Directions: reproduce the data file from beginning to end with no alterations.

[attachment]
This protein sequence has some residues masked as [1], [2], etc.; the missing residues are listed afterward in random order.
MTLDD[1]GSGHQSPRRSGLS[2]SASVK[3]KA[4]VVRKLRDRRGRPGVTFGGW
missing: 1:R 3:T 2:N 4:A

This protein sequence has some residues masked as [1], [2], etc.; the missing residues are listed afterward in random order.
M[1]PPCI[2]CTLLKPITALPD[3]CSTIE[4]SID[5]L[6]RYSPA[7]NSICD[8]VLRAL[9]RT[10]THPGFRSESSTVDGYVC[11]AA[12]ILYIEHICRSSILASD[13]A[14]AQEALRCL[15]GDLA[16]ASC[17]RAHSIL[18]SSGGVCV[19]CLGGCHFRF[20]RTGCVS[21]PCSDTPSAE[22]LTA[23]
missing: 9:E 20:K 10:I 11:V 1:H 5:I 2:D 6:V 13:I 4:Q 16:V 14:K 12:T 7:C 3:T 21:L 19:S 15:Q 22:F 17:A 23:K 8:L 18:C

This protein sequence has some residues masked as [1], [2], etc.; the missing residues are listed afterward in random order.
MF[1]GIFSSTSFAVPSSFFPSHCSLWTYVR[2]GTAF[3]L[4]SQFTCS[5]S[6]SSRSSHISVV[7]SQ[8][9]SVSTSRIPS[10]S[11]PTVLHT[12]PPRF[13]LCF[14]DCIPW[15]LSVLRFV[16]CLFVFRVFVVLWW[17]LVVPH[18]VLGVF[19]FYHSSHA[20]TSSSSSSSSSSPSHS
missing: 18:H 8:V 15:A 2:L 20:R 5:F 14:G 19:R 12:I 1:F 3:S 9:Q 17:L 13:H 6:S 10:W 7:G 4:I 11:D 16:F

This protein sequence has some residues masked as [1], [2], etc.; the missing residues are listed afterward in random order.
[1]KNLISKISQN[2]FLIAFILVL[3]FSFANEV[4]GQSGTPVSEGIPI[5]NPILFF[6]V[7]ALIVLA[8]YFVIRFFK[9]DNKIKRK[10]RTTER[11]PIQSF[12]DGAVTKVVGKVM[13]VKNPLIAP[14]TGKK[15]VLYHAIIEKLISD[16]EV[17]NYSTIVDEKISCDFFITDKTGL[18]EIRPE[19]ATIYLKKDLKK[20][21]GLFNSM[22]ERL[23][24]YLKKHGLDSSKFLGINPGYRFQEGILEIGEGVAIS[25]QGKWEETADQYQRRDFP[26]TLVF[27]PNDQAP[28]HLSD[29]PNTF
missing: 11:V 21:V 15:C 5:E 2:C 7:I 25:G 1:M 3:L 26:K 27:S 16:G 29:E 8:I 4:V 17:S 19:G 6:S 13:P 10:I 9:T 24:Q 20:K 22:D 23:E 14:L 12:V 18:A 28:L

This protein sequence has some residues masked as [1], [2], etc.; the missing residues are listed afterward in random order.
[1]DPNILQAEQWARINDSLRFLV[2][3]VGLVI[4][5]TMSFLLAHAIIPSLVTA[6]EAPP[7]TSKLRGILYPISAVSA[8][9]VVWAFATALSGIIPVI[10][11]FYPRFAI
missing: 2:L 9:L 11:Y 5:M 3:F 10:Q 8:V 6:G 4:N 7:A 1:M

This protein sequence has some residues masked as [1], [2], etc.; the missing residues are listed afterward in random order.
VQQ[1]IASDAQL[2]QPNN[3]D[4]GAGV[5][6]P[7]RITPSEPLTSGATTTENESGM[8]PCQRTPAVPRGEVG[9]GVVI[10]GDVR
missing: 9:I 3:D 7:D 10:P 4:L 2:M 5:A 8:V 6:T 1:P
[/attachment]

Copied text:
This protein sequence has some residues masked as [1], [2], etc.; the missing residues are listed afterward in random order.
MTLDD[1]GSGHQSPRRSGLS[2]SASVK[3]KA[4]VVRKLRDRRGRPGVTFGGW
missing: 1:R 3:T 2:N 4:A

This protein sequence has some residues masked as [1], [2], etc.; the missing residues are listed afterward in random order.
M[1]PPCI[2]CTLLKPITALPD[3]CSTIE[4]SID[5]L[6]RYSPA[7]NSICD[8]VLRAL[9]RT[10]THPGFRSESSTVDGYVC[11]AA[12]ILYIEHICRSSILASD[13]A[14]AQEALRCL[15]GDLA[16]ASC[17]RAHSIL[18]SSGGVCV[19]CLGGCHFRF[20]RTGCVS[21]PCSDTPSAE[22]LTA[23]
missing: 9:E 20:K 10:I 11:V 1:H 5:I 2:D 6:V 13:I 4:Q 16:V 14:K 12:T 7:C 3:T 21:L 19:S 15:Q 22:F 17:A 23:K 8:L 18:C

This protein sequence has some residues masked as [1], [2], etc.; the missing residues are listed afterward in random order.
MF[1]GIFSSTSFAVPSSFFPSHCSLWTYVR[2]GTAF[3]L[4]SQFTCS[5]S[6]SSRSSHISVV[7]SQ[8][9]SVSTSRIPS[10]S[11]PTVLHT[12]PPRF[13]LCF[14]DCIPW[15]LSVLRFV[16]CLFVFRVFVVLWW[17]LVVPH[18]VLGVF[19]FYHSSHA[20]TSSSSSSSSSSPSHS
missing: 18:H 8:V 15:A 2:L 20:R 5:F 14:G 19:R 12:I 1:F 3:S 9:Q 17:L 13:H 6:S 10:W 7:G 4:I 11:D 16:F

This protein sequence has some residues masked as [1], [2], etc.; the missing residues are listed afterward in random order.
[1]KNLISKISQN[2]FLIAFILVL[3]FSFANEV[4]GQSGTPVSEGIPI[5]NPILFF[6]V[7]ALIVLA[8]YFVIRFFK[9]DNKIKRK[10]RTTER[11]PIQSF[12]DGAVTKVVGKVM[13]VKNPLIAP[14]TGKK[15]VLYHAIIEKLISD[16]EV[17]NYSTIVDEKISCDFFITDKTGL[18]EIRPE[19]ATIYLKKDLKK[20][21]GLFNSM[22]ERL[23][24]YLKKHGLDSSKFLGINPGYRFQEGILEIGEGVAIS[25]QGKWEETADQYQRRDFP[26]TLVF[27]PNDQAP[28]HLSD[29]PNTF
missing: 11:V 21:V 15:C 5:E 2:C 7:I 25:G 1:M 3:L 26:K 27:S 16:G 29:E 8:I 4:V 17:S 19:G 6:S 13:P 10:I 9:T 24:Q 20:K 22:D 23:E 14:L 12:V 18:A 28:L

This protein sequence has some residues masked as [1], [2], etc.; the missing residues are listed afterward in random order.
[1]DPNILQAEQWARINDSLRFLV[2][3]VGLVI[4][5]TMSFLLAHAIIPSLVTA[6]EAPP[7]TSKLRGILYPISAVSA[8][9]VVWAFATALSGIIPVI[10][11]FYPRFAI
missing: 2:L 9:L 11:Y 5:M 3:F 10:Q 8:V 6:G 4:N 7:A 1:M

This protein sequence has some residues masked as [1], [2], etc.; the missing residues are listed afterward in random order.
VQQ[1]IASDAQL[2]QPNN[3]D[4]GAGV[5][6]P[7]RITPSEPLTSGATTTENESGM[8]PCQRTPAVPRGEVG[9]GVVI[10]GDVR
missing: 9:I 3:D 7:D 10:P 4:L 2:M 5:A 8:V 6:T 1:P